“It is with the greatest of pleasure for me personally to endorse the society’s recognition of Mike’s stellar contribution to the discipline and the work of the society in this way. His achievements and international stature speak strongly to the ongoing importance and presence of British criminology on the global stage’.
The British Society of Criminology’s Outstanding Achievement Award was presented to Professor Hough during the Society’s first online annual conference hosted in conjunction with the Open University between 7-9th July 2021.
Presentation by Loraine Gelsthorpe (opens as a pdf)
Acceptance from Professor Mike Hough (opens as a pdf)
British Society of Criminology Outstanding Achievement Award 2020
This year there was no conference and the award presentation was conducted online.
2020 winner – Professor Mike Maguire, University of South Wales.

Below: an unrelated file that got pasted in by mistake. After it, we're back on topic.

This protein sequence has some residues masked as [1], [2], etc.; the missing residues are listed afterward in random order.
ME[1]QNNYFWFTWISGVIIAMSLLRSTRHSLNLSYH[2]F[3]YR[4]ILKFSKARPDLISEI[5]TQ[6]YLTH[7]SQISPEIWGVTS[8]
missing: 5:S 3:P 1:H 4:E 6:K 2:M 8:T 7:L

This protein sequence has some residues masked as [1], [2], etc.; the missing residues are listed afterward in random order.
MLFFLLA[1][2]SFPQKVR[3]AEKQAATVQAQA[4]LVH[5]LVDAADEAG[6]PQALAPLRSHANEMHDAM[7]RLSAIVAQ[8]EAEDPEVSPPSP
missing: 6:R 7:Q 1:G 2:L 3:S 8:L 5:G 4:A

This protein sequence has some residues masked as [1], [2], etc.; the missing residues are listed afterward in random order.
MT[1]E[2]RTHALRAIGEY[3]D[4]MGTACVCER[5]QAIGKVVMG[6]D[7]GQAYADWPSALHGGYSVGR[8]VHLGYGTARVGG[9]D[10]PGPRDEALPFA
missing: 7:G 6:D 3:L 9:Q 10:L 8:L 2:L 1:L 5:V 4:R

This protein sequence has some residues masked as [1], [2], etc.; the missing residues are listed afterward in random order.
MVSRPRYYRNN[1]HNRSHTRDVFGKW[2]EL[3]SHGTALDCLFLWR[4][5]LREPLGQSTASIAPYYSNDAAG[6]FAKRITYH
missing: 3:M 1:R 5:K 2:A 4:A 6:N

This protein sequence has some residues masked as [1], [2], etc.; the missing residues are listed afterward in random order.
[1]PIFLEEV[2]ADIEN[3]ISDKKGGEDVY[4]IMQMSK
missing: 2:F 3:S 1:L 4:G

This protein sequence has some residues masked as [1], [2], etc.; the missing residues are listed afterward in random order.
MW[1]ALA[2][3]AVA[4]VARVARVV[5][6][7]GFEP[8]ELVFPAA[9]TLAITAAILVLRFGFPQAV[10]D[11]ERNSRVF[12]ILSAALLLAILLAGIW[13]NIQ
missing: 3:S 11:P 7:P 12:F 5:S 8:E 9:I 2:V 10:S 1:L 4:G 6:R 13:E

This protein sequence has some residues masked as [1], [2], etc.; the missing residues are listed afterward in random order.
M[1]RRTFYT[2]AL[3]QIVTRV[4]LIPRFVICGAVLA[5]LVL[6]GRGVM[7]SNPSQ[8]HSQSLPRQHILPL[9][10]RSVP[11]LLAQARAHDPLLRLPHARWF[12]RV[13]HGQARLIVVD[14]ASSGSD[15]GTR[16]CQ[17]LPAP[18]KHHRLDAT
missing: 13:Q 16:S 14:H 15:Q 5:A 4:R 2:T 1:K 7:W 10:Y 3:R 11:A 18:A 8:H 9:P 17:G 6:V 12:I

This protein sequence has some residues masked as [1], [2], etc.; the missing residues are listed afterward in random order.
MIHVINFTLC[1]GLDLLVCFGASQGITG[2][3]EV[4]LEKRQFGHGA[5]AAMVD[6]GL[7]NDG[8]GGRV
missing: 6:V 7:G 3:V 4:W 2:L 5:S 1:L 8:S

NEW – PODCAST – Professor Maguire was subsequently interviewed by Professor Fiona Brookman on his background in criminology and his academic journey. It is a fascinating account of how theory and methodology have informed the development of criminology and Mike’s belief that the questions inform the methods employed. He covers changes in criminology over the past decades and it really is a valuable insight into the shifting landscape of research and academic freedoms. Find out about the realities of summarising a conference (!), the relationship between academics and other criminal justice professionals and agencies, the luxury of reading for pleasure and working in partnership with one’s own colleagues . As Fiona says: “You are exactly what a proper professor should be”.
There is also a podcast of the award meeting and below the acceptance speech and photos of the award being presented by BSC President Professor Sandra Walklate, to the winner Professor Mike Maguire, University of South Wales.
Also in attendance were the nominators, Professor Fiona Brookman and Associate Professor Harriet Pierpoint.